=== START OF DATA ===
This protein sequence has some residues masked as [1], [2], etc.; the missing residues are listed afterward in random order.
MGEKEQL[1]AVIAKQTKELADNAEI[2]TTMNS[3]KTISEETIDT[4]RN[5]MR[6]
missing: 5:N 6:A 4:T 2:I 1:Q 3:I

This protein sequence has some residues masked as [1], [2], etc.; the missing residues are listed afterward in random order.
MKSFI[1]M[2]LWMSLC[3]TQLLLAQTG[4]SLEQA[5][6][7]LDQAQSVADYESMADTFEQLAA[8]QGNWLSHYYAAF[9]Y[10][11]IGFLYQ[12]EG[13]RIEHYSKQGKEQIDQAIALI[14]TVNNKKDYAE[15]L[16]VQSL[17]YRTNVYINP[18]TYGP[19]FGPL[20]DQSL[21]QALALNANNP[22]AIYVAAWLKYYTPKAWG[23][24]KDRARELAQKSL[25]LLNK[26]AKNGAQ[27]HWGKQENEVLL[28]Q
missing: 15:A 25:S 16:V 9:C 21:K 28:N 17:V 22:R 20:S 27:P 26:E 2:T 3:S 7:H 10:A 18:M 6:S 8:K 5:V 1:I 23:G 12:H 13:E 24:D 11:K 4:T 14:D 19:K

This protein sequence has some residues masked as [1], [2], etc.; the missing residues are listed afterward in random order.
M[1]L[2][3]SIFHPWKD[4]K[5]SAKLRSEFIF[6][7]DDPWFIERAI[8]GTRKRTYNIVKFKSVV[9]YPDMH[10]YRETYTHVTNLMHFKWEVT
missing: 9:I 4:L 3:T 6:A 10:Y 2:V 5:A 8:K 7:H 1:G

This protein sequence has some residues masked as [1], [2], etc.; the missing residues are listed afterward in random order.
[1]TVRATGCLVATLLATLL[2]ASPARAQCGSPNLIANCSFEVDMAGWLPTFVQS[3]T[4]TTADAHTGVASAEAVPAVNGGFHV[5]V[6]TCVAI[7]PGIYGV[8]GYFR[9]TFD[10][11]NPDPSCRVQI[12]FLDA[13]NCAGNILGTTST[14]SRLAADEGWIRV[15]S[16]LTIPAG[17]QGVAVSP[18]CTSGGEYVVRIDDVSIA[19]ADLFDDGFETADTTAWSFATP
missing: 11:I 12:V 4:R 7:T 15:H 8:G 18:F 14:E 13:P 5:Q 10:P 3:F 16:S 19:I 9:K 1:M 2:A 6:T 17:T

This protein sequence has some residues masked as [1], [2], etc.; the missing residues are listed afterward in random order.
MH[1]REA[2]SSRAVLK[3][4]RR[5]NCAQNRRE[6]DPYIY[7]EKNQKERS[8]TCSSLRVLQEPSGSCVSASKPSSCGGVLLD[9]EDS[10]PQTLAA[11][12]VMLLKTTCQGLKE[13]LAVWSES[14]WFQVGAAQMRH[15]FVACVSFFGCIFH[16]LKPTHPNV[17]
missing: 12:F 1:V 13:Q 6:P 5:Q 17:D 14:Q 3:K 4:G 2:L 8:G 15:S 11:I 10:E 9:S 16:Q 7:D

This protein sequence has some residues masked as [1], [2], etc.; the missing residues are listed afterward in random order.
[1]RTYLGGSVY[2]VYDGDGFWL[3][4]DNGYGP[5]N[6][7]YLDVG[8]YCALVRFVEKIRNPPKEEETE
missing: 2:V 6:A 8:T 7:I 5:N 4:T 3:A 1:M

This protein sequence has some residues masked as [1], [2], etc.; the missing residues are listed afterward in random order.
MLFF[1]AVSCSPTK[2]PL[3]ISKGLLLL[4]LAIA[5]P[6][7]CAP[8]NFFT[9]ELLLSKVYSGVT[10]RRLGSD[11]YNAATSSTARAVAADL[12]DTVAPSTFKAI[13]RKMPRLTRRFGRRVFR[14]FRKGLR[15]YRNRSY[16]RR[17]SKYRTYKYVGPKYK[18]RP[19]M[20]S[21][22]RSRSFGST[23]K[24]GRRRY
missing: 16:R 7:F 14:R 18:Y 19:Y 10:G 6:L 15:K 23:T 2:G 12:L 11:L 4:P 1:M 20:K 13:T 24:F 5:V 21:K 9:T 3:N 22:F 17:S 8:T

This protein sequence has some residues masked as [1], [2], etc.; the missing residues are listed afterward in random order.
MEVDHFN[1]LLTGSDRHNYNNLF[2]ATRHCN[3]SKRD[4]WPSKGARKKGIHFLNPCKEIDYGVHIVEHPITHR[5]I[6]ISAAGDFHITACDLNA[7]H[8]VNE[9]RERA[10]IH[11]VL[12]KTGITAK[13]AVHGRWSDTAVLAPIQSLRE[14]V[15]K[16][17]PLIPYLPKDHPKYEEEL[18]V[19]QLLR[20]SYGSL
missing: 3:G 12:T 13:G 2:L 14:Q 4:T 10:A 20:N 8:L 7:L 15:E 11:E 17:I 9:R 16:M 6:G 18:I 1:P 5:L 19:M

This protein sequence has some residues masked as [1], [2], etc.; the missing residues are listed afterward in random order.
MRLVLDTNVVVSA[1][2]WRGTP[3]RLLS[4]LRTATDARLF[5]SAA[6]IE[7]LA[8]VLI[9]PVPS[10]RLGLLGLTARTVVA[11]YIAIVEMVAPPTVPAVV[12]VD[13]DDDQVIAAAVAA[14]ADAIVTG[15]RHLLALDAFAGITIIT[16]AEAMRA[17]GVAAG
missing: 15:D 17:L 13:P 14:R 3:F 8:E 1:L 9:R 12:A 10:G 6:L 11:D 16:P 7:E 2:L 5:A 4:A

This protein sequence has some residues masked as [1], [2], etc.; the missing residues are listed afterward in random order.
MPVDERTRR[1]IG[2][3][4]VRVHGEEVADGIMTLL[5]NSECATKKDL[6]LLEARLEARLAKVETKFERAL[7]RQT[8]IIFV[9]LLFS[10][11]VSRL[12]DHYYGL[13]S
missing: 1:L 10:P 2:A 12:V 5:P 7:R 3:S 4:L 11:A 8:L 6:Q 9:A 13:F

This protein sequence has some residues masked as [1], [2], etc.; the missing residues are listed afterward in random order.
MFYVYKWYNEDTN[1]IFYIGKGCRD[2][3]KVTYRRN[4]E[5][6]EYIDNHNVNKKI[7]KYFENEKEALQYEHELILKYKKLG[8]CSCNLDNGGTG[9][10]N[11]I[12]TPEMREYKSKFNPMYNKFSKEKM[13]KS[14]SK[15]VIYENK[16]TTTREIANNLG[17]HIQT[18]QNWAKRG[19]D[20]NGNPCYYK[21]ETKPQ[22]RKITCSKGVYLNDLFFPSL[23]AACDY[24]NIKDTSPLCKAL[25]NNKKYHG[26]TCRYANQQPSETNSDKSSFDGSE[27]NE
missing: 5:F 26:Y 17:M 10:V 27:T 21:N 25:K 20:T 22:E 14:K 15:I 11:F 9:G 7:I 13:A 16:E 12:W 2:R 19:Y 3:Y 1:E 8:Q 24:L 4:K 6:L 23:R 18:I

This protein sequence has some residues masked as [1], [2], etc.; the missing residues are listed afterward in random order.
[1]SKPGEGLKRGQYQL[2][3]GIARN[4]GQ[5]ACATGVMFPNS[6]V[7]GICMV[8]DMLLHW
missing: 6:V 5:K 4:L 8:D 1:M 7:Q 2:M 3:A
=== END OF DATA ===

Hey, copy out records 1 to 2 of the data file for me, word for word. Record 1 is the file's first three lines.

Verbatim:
This protein sequence has some residues masked as [1], [2], etc.; the missing residues are listed afterward in random order.
MGEKEQL[1]AVIAKQTKELADNAEI[2]TTMNS[3]KTISEETIDT[4]RN[5]MR[6]
missing: 5:N 6:A 4:T 2:I 1:Q 3:I

This protein sequence has some residues masked as [1], [2], etc.; the missing residues are listed afterward in random order.
MKSFI[1]M[2]LWMSLC[3]TQLLLAQTG[4]SLEQA[5][6][7]LDQAQSVADYESMADTFEQLAA[8]QGNWLSHYYAAF[9]Y[10][11]IGFLYQ[12]EG[13]RIEHYSKQGKEQIDQAIALI[14]TVNNKKDYAE[15]L[16]VQSL[17]YRTNVYINP[18]TYGP[19]FGPL[20]DQSL[21]QALALNANNP[22]AIYVAAWLKYYTPKAWG[23][24]KDRARELAQKSL[25]LLNK[26]AKNGAQ[27]HWGKQENEVLL[28]Q
missing: 15:A 25:S 16:V 9:C 21:K 28:N 17:V 22:R 20:S 27:P 26:E 2:T 3:S 7:H 10:A 18:M 6:S 8:K 5:V 1:I 23:G 12:H 13:E 24:D 11:K 4:T 14:D 19:K